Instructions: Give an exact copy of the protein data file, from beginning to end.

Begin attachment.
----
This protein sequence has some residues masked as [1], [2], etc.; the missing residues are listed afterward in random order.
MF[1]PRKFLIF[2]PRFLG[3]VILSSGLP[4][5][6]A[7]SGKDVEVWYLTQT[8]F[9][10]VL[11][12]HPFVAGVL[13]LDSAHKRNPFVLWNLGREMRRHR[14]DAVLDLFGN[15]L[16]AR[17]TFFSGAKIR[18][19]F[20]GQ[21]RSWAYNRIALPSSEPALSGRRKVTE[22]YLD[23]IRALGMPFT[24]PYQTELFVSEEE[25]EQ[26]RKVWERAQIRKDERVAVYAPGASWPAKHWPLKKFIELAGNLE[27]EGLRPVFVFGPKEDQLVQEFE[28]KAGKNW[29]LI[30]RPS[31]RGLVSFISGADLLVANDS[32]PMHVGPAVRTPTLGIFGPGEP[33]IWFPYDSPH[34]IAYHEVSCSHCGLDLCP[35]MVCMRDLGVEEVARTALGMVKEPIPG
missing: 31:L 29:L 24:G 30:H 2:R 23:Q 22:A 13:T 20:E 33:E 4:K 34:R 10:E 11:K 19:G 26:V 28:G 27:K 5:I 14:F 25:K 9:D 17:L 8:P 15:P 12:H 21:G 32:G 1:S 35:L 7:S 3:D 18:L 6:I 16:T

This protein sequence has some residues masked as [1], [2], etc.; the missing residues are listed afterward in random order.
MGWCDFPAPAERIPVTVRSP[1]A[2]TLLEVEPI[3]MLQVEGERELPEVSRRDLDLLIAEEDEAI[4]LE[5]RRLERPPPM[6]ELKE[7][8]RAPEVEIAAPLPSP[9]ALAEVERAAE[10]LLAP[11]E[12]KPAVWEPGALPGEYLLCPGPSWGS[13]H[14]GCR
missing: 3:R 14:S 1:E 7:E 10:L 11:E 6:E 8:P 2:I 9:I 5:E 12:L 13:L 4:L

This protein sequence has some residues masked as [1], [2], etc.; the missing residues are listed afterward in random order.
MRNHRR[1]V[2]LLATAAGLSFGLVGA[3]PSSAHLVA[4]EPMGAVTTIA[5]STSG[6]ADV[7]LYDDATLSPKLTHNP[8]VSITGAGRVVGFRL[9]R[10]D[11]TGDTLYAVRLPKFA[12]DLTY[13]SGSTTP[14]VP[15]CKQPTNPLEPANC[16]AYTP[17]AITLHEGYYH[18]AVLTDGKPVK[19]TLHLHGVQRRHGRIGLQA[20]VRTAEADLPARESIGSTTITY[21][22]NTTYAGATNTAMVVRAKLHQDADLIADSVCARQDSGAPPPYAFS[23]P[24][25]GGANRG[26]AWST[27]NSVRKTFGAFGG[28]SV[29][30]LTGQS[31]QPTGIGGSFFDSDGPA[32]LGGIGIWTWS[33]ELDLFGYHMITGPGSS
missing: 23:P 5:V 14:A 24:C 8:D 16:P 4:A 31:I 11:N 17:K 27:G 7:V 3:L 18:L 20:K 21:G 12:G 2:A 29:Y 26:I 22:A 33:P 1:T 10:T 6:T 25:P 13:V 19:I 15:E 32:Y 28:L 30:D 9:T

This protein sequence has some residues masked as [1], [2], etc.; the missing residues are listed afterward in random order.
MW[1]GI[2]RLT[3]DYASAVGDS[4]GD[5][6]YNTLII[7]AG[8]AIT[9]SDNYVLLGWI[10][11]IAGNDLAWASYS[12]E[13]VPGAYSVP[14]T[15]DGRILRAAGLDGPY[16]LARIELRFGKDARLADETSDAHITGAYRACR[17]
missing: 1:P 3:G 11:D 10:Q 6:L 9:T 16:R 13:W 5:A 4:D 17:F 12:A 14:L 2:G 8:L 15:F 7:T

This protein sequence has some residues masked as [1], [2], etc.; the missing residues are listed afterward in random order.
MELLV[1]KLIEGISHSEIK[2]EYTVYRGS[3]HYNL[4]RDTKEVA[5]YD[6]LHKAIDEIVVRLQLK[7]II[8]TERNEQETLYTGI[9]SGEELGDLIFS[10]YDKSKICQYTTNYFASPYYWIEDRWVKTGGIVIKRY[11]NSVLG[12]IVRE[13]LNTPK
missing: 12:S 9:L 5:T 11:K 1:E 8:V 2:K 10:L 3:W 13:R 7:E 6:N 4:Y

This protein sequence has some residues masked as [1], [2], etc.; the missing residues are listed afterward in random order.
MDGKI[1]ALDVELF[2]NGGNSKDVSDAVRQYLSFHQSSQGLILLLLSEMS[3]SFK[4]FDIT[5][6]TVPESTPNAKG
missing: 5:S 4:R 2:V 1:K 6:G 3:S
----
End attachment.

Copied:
This protein sequence has some residues masked as [1], [2], etc.; the missing residues are listed afterward in random order.
MF[1]PRKFLIF[2]PRFLG[3]VILSSGLP[4][5][6]A[7]SGKDVEVWYLTQT[8]F[9][10]VL[11][12]HPFVAGVL[13]LDSAHKRNPFVLWNLGREMRRHR[14]DAVLDLFGN[15]L[16]AR[17]TFFSGAKIR[18][19]F[20]GQ[21]RSWAYNRIALPSSEPALSGRRKVTE[22]YLD[23]IRALGMPFT[24]PYQTELFVSEEE[25]EQ[26]RKVWERAQIRKDERVAVYAPGASWPAKHWPLKKFIELAGNLE[27]EGLRPVFVFGPKEDQLVQEFE[28]KAGKNW[29]LI[30]RPS[31]RGLVSFISGADLLVANDS[32]PMHVGPAVRTPTLGIFGPGEP[33]IWFPYDSPH[34]IAYHEVSCSHCGLDLCP[35]MVCMRDLGVEEVARTALGMVKEPIPG
missing: 31:L 29:L 24:G 30:H 2:R 23:Q 22:A 13:T 20:E 33:E 4:K 34:R 10:E 11:K 19:G 26:V 28:G 27:K 5:I 14:F 25:K 9:D 17:L 8:P 15:P 12:H 21:G 32:G 1:S 35:L 7:S 3:D 18:L 6:I 16:T

This protein sequence has some residues masked as [1], [2], etc.; the missing residues are listed afterward in random order.
MGWCDFPAPAERIPVTVRSP[1]A[2]TLLEVEPI[3]MLQVEGERELPEVSRRDLDLLIAEEDEAI[4]LE[5]RRLERPPPM[6]ELKE[7][8]RAPEVEIAAPLPSP[9]ALAEVERAAE[10]LLAP[11]E[12]KPAVWEPGALPGEYLLCPGPSWGS[13]H[14]GCR
missing: 3:R 14:S 1:E 7:E 10:L 11:E 6:E 8:P 2:I 9:I 5:E 12:L 13:L 4:L

This protein sequence has some residues masked as [1], [2], etc.; the missing residues are listed afterward in random order.
MRNHRR[1]V[2]LLATAAGLSFGLVGA[3]PSSAHLVA[4]EPMGAVTTIA[5]STSG[6]ADV[7]LYDDATLSPKLTHNP[8]VSITGAGRVVGFRL[9]R[10]D[11]TGDTLYAVRLPKFA[12]DLTY[13]SGSTTP[14]VP[15]CKQPTNPLEPANC[16]AYTP[17]AITLHEGYYH[18]AVLTDGKPVK[19]TLHLHGVQRRHGRIGLQA[20]VRTAEADLPARESIGSTTITY[21][22]NTTYAGATNTAMVVRAKLHQDADLIADSVCARQDSGAPPPYAFS[23]P[24][25]GGANRG[26]AWST[27]NSVRKTFGAFGG[28]SV[29][30]LTGQS[31]QPTGIGGSFFDSDGPA[32]LGGIGIWTWS[33]ELDLFGYHMITGPGSS
missing: 23:P 5:V 14:A 24:C 8:D 16:P 4:A 31:I 11:N 17:K 27:G 7:V 3:L 18:L 20:K 21:G 12:G 2:A 29:Y 26:I 22:A 33:P 1:T 10:T 6:T 25:P 13:V 19:I 15:E 32:Y 28:L 30:D 9:T

This protein sequence has some residues masked as [1], [2], etc.; the missing residues are listed afterward in random order.
MW[1]GI[2]RLT[3]DYASAVGDS[4]GD[5][6]YNTLII[7]AG[8]AIT[9]SDNYVLLGWI[10][11]IAGNDLAWASYS[12]E[13]VPGAYSVP[14]T[15]DGRILRAAGLDGPY[16]LARIELRFGKDARLADETSDAHITGAYRACR[17]
missing: 1:P 3:G 11:D 10:Q 6:L 9:T 16:R 13:W 5:A 4:D 17:F 12:A 14:L 2:G 8:L 15:F 7:T

This protein sequence has some residues masked as [1], [2], etc.; the missing residues are listed afterward in random order.
MELLV[1]KLIEGISHSEIK[2]EYTVYRGS[3]HYNL[4]RDTKEVA[5]YD[6]LHKAIDEIVVRLQLK[7]II[8]TERNEQETLYTGI[9]SGEELGDLIFS[10]YDKSKICQYTTNYFASPYYWIEDRWVKTGGIVIKRY[11]NSVLG[12]IVRE[13]LNTPK
missing: 12:S 9:L 5:T 11:K 1:E 8:V 2:K 10:L 3:W 13:R 7:E 6:N 4:Y

This protein sequence has some residues masked as [1], [2], etc.; the missing residues are listed afterward in random order.
MDGKI[1]ALDVELF[2]NGGNSKDVSDAVRQYLSFHQSSQGLILLLLSEMS[3]SFK[4]FDIT[5][6]TVPESTPNAKG
missing: 5:S 4:R 2:V 1:K 6:G 3:S